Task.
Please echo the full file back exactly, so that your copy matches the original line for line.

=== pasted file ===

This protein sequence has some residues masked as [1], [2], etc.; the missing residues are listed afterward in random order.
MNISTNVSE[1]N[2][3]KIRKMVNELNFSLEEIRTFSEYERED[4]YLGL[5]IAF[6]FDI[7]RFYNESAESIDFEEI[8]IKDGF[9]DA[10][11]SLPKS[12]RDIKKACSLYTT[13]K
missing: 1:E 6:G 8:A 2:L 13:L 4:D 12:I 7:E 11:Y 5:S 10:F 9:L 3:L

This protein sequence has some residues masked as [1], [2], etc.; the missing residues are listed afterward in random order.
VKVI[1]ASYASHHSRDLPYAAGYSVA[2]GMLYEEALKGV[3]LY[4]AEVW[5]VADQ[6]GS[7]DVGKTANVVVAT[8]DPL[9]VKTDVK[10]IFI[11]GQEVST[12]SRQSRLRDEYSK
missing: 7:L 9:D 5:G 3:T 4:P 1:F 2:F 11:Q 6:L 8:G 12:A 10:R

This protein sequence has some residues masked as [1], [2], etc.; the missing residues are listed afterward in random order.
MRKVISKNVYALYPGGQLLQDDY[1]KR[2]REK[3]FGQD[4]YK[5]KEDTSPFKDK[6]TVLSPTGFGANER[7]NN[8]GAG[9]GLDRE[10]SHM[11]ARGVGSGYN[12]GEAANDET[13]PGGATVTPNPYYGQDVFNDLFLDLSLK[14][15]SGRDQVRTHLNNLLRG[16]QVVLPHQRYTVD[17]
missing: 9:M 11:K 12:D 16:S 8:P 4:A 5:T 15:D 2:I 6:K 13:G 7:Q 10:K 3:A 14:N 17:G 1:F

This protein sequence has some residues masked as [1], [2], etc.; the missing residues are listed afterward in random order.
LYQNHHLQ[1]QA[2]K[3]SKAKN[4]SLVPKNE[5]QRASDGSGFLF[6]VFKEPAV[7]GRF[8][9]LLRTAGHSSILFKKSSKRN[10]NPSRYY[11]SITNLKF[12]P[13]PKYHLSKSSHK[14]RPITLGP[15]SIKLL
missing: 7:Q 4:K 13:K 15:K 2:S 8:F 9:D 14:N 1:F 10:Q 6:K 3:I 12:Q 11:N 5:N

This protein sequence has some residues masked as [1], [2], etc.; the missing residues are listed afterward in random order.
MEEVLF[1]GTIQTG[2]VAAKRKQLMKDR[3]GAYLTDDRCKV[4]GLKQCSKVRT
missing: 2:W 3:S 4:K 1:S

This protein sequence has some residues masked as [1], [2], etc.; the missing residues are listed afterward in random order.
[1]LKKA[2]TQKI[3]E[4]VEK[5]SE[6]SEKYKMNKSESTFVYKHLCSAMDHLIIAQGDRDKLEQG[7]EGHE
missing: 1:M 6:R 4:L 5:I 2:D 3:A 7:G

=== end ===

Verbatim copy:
This protein sequence has some residues masked as [1], [2], etc.; the missing residues are listed afterward in random order.
MNISTNVSE[1]N[2][3]KIRKMVNELNFSLEEIRTFSEYERED[4]YLGL[5]IAF[6]FDI[7]RFYNESAESIDFEEI[8]IKDGF[9]DA[10][11]SLPKS[12]RDIKKACSLYTT[13]K
missing: 1:E 6:G 8:A 2:L 13:L 4:D 12:I 7:E 11:Y 5:S 10:F 9:L 3:L

This protein sequence has some residues masked as [1], [2], etc.; the missing residues are listed afterward in random order.
VKVI[1]ASYASHHSRDLPYAAGYSVA[2]GMLYEEALKGV[3]LY[4]AEVW[5]VADQ[6]GS[7]DVGKTANVVVAT[8]DPL[9]VKTDVK[10]IFI[11]GQEVST[12]SRQSRLRDEYSK
missing: 7:L 9:D 5:G 3:T 4:P 1:F 2:F 11:Q 6:L 8:G 12:A 10:R

This protein sequence has some residues masked as [1], [2], etc.; the missing residues are listed afterward in random order.
MRKVISKNVYALYPGGQLLQDDY[1]KR[2]REK[3]FGQD[4]YK[5]KEDTSPFKDK[6]TVLSPTGFGANER[7]NN[8]GAG[9]GLDRE[10]SHM[11]ARGVGSGYN[12]GEAANDET[13]PGGATVTPNPYYGQDVFNDLFLDLSLK[14][15]SGRDQVRTHLNNLLRG[16]QVVLPHQRYTVD[17]
missing: 9:M 11:K 12:D 16:S 8:P 4:A 5:T 15:D 2:I 6:K 13:G 7:Q 10:K 3:A 14:N 17:G 1:F

This protein sequence has some residues masked as [1], [2], etc.; the missing residues are listed afterward in random order.
LYQNHHLQ[1]QA[2]K[3]SKAKN[4]SLVPKNE[5]QRASDGSGFLF[6]VFKEPAV[7]GRF[8][9]LLRTAGHSSILFKKSSKRN[10]NPSRYY[11]SITNLKF[12]P[13]PKYHLSKSSHK[14]RPITLGP[15]SIKLL
missing: 7:Q 4:K 13:K 15:K 2:S 8:F 9:D 14:N 1:F 10:Q 6:K 3:I 12:Q 11:N 5:N

This protein sequence has some residues masked as [1], [2], etc.; the missing residues are listed afterward in random order.
MEEVLF[1]GTIQTG[2]VAAKRKQLMKDR[3]GAYLTDDRCKV[4]GLKQCSKVRT
missing: 2:W 3:S 4:K 1:S

This protein sequence has some residues masked as [1], [2], etc.; the missing residues are listed afterward in random order.
[1]LKKA[2]TQKI[3]E[4]VEK[5]SE[6]SEKYKMNKSESTFVYKHLCSAMDHLIIAQGDRDKLEQG[7]EGHE
missing: 1:M 6:R 4:L 5:I 2:D 3:A 7:G